Writs of assistance were court-issued general warrants that permitted English customs officers to search for contraband within the ships, warehouses, and domiciles of suspected smugglers. Parliament first authorized the writs in 1660 and made them permanent in the 1662 Act for Preventing Frauds. A 1696 law extended the power to employ writs of assistance to customs officials in the American colonies, helping them to enforce the royal Navigation Acts. Customs officials in the colonies rarely requested writs of assistance, however, until the Seven Years War (1756– 1763), when the superior courts of New Hampshire and Massachusetts issued them to help officials enforce British laws prohibiting trade with enemy nations—France and Spain, in this case.
In 1760, Massachusetts merchants sued royal customs collectors for abusing the writs, accusing them of trespass. In the following year their advocate, James Otis, testified in Massachusetts Superior Court against the constitutionality of the statutes themselves, arguing that they arbitrarily infringed on the privacy and property rights of British subjects. The court upheld the statutes’ legitimacy, and the issue lay dormant for several years. In 1767, the Townshend Acts authorized customs officers throughout the colonies to use writs of assistance to enforce the collection of import duties. The law also provided that such writs could only be issued by the supreme court of each American province, and in nine colonies, judges, following the logic of James Otis’s argument, routinely rejected applications for the writs as violations of the British Constitution. In the 1770s, five states outlawed them in their constitutions, and in 1789 the Fourth Amendment to the U.S. Constitution prohibited federal courts from issuing general warrants and officials from engaging in warrantless searches.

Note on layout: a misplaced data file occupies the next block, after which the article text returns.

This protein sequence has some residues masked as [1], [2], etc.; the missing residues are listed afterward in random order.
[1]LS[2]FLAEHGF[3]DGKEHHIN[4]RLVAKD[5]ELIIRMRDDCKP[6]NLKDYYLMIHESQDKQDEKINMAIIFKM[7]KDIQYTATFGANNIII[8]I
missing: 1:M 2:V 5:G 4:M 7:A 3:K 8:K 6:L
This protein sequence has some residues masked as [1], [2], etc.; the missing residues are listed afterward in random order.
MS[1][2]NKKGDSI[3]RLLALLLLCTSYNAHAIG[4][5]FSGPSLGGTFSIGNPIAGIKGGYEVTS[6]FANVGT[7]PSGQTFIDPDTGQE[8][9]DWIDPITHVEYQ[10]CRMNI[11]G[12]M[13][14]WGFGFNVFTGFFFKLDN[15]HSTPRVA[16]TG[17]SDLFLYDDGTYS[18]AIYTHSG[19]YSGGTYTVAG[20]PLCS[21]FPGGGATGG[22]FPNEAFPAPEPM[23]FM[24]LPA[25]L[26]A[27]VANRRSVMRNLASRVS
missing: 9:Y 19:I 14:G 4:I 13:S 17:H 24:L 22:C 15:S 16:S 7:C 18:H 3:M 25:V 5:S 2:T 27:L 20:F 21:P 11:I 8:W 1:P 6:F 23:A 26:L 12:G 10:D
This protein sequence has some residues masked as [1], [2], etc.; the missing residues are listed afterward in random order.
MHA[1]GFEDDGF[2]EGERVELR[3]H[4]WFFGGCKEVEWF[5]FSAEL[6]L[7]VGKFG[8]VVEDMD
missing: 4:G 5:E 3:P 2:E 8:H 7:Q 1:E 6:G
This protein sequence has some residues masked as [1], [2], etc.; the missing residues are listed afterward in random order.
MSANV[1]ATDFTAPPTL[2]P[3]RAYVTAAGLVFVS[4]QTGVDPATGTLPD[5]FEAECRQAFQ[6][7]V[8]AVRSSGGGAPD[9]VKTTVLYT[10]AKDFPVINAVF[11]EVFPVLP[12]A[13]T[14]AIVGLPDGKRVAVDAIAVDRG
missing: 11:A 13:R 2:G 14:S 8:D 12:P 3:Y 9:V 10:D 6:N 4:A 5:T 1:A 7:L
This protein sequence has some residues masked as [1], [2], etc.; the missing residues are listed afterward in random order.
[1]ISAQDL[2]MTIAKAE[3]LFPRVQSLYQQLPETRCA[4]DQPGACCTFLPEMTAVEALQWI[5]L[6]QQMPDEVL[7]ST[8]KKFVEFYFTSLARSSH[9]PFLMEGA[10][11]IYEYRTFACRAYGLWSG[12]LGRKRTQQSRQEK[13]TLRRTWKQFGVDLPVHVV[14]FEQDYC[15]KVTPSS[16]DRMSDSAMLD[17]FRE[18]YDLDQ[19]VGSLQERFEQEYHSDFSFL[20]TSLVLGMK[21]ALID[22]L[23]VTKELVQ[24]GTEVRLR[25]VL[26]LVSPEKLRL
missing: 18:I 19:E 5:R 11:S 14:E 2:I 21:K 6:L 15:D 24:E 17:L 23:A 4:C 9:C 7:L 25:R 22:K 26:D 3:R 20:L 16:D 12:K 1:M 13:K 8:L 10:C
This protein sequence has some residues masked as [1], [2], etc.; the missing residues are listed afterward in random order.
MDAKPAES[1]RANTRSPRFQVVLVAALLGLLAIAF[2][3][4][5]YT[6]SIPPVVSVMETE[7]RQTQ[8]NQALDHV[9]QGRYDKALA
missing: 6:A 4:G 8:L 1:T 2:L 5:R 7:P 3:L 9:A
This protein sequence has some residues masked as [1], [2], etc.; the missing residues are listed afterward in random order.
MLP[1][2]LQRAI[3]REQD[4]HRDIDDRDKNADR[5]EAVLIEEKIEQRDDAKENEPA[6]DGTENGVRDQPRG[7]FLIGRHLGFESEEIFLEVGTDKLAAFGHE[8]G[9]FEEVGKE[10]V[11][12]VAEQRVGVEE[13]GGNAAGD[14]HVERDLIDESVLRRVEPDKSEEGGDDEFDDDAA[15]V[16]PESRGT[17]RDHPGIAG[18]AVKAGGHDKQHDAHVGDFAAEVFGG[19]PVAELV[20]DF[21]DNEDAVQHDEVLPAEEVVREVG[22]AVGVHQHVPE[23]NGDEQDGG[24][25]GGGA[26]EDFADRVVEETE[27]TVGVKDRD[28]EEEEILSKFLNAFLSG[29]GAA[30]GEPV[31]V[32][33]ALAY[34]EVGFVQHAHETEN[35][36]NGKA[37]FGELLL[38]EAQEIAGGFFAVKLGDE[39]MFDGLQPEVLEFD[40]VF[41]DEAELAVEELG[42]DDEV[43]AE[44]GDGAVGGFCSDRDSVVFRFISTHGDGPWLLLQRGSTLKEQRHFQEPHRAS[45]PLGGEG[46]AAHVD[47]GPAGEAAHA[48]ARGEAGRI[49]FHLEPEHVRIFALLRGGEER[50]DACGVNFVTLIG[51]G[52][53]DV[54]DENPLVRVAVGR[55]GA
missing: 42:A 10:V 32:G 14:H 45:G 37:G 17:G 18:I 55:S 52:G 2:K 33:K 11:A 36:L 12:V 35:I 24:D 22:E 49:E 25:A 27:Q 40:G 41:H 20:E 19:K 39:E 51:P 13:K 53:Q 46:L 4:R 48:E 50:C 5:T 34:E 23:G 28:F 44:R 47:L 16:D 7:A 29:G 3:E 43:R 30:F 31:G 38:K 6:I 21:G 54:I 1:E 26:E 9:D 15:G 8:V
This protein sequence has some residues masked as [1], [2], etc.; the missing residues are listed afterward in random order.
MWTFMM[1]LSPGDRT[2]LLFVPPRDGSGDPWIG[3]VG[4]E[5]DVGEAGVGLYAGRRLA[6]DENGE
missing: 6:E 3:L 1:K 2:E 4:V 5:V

DAVID A. NICHOLS
References and Further Reading
Cases and Statutes Cited
See also General Warrants; Otis, James